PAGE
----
According to figures cited by the January issue of the Hong Kong-based journal Cheng Ming, an explosive growth is taking place in the scale and intensity of opposition to the free market social policies of the Chinese Stalinist regime. The number of demonstrations and protests being reported to the journal by its mainland sources in the Chinese Ministry of Public Security has soared from an average of 80 per day in 2001, to more than 700 per day in December 2002.
Such is the level of concern in Beijing that Hu Jintao, the newly installed leader of the Chinese Communist Party (CCP), convened an emergency 12-hour session of the CCP Politburo Standing Committee on December 12 to take reports from the party’s Central Office, State Council Office and Ministry of Public Security. Hu Jintao was reportedly determined “to prevent the worsening of the situation and the eruption of crisis”.
The meeting was the fifth emergency session since November 25, when Beijing warned all levels of government that they had to make “social stability” the priority of their work. Given the mass scale of the protests, the central government has instructed local authorities to avoid using large-scale police repression as it may provoke broader sections of the population to take to the streets.
It is significant that there is still no news of the fate of two workers’ leaders—Yao Fuxin, 52, and Xiao Yunliang, 56—who were arrested last March after large demonstrations of laid-off workers in the northern city of Liaoyang. The two were put on trial last month on trumped-up charges of subversion. Despite the efforts of police and local authorities to intimidate their supporters, protests took place outside the court. There are clearly concerns that a guilty verdict could become a focus for the growing protest movement.
The Ministry of Public Security reported that protests, demonstrations and gatherings by urban workers reached 350 per day by the end of November and 500 per day in early December. In order to prioritise their response, the Chinese police now use a four-rank system to classify protest actions: less than 100 people is “small”; 100 to 500 people is “medium”; 500 to 2,000 participants is “large-scale”; and over 2,000 demonstrators is ranked as “special large-scale”. In urban areas, at least 30 “large-scale” demonstrations are taking place every day, as well as 240 “medium-scale” protests.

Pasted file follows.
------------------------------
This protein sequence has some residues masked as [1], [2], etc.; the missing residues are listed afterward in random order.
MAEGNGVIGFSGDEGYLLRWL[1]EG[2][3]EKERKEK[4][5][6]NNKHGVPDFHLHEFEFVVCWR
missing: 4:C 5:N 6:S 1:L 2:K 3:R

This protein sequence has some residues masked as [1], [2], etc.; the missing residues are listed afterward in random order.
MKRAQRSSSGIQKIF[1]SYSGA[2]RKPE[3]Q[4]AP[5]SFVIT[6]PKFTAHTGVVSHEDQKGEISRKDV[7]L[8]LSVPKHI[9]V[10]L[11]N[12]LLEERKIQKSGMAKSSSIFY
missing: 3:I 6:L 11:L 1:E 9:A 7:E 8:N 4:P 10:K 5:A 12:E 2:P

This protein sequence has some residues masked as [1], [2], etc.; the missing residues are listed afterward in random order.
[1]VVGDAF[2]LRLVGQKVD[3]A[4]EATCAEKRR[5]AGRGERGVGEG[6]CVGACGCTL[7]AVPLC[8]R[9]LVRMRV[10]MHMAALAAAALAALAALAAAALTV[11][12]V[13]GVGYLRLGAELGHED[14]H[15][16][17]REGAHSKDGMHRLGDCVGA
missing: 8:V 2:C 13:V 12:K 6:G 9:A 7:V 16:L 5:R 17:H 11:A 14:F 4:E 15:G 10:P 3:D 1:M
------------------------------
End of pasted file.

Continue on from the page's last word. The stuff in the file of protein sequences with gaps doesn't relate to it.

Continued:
In the rural areas, peasants across 15 provinces have reportedly engaged in recent protests against low living standards, high taxation and official corruption. Since mid-November, more than 250 rural protests have taken place involving over 1,000 people, including seven estimated at over 10,000 people. According to Cheng Ming, many of the protests assumed militant forms, with peasants storming local government buildings and clashing with police.
The major workers’ protests widely reported during December include:
* December 2-7, Yaonan, Zilin province: 2,000 miners from the Yaonan coalmine zone protested on December 2 against non-payment of wages and the abysmal safety standards. Five days later, a mine explosion killed 32 workers. Over 10,000 miners held a demonstration, carrying a banner denouncing the government and calling for the arrest and public trial of the mine bureau directors.
* December 9, Qigihar city, Heilongjiang province: 6,000 workers laid-off from state-owned enterprises in the city protested, demanding that local authorities increase their social security payments.
* December 10, Datong city, Shanxi province: 10,000 workers laid-off by state-owned mining, construction and chemical plants surrounded government buildings over the failure of the local authorities to pay pensions and provide medical coverage. Workers accused officials of plundering the budget for their personal gain. The imported luxury car of the provincial vice-governor—which cost 50 times a workers’ annual income—was set ablaze in protest.
* December 10, Huangshi Copper mine, Hubei province: 7,000 miners, who have not received regular pay for close to two years from the struggling state-owned mine, demonstrated over information that the mine bureau director had stolen at least $US4 million in cash from the company.